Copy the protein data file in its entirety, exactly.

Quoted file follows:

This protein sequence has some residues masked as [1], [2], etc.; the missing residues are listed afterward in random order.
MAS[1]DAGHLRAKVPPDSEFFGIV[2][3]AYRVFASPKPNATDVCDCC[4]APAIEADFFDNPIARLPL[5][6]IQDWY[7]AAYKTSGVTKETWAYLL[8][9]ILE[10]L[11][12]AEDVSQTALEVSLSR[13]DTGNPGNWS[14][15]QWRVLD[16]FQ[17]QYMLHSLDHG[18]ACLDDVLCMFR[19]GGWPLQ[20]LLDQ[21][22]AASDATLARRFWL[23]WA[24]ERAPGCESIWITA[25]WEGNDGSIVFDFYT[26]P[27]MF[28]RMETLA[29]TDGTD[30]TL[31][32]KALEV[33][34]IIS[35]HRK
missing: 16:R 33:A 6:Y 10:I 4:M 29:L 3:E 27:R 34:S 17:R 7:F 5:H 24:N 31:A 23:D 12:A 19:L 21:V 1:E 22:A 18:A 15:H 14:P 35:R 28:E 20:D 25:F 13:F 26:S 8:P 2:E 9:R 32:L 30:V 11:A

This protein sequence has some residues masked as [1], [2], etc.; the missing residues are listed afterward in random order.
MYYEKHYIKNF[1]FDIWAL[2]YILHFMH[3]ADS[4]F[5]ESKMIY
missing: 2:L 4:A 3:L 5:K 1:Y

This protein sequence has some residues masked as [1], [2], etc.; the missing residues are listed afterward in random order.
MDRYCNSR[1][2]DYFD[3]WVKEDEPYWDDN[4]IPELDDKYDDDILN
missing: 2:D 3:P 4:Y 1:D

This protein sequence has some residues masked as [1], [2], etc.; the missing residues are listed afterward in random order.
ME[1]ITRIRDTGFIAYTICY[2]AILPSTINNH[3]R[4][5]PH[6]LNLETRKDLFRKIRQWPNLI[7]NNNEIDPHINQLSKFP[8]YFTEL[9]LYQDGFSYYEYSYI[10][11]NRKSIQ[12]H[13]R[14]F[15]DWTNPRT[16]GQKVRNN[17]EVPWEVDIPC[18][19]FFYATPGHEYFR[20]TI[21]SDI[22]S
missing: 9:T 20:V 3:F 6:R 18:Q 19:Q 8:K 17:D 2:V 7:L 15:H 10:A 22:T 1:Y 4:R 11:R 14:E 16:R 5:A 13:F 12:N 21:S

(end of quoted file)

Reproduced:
This protein sequence has some residues masked as [1], [2], etc.; the missing residues are listed afterward in random order.
MAS[1]DAGHLRAKVPPDSEFFGIV[2][3]AYRVFASPKPNATDVCDCC[4]APAIEADFFDNPIARLPL[5][6]IQDWY[7]AAYKTSGVTKETWAYLL[8][9]ILE[10]L[11][12]AEDVSQTALEVSLSR[13]DTGNPGNWS[14][15]QWRVLD[16]FQ[17]QYMLHSLDHG[18]ACLDDVLCMFR[19]GGWPLQ[20]LLDQ[21][22]AASDATLARRFWL[23]WA[24]ERAPGCESIWITA[25]WEGNDGSIVFDFYT[26]P[27]MF[28]RMETLA[29]TDGTD[30]TL[31][32]KALEV[33][34]IIS[35]HRK
missing: 16:R 33:A 6:Y 10:I 4:M 29:L 3:E 27:R 34:S 17:R 7:F 5:H 24:N 31:A 23:D 12:A 19:L 21:V 1:E 22:A 18:A 15:H 14:P 35:R 28:E 20:D 25:F 13:F 26:S 8:P 2:E 9:R 32:L 30:V 11:A

This protein sequence has some residues masked as [1], [2], etc.; the missing residues are listed afterward in random order.
MYYEKHYIKNF[1]FDIWAL[2]YILHFMH[3]ADS[4]F[5]ESKMIY
missing: 2:L 4:A 3:L 5:K 1:Y

This protein sequence has some residues masked as [1], [2], etc.; the missing residues are listed afterward in random order.
MDRYCNSR[1][2]DYFD[3]WVKEDEPYWDDN[4]IPELDDKYDDDILN
missing: 2:D 3:P 4:Y 1:D

This protein sequence has some residues masked as [1], [2], etc.; the missing residues are listed afterward in random order.
ME[1]ITRIRDTGFIAYTICY[2]AILPSTINNH[3]R[4][5]PH[6]LNLETRKDLFRKIRQWPNLI[7]NNNEIDPHINQLSKFP[8]YFTEL[9]LYQDGFSYYEYSYI[10][11]NRKSIQ[12]H[13]R[14]F[15]DWTNPRT[16]GQKVRNN[17]EVPWEVDIPC[18][19]FFYATPGHEYFR[20]TI[21]SDI[22]S
missing: 9:T 20:V 3:F 6:R 18:Q 19:Q 8:K 17:D 2:V 7:L 15:H 10:A 22:T 1:Y 4:R 11:R 14:E 16:R 5:A 13:F 12:N 21:S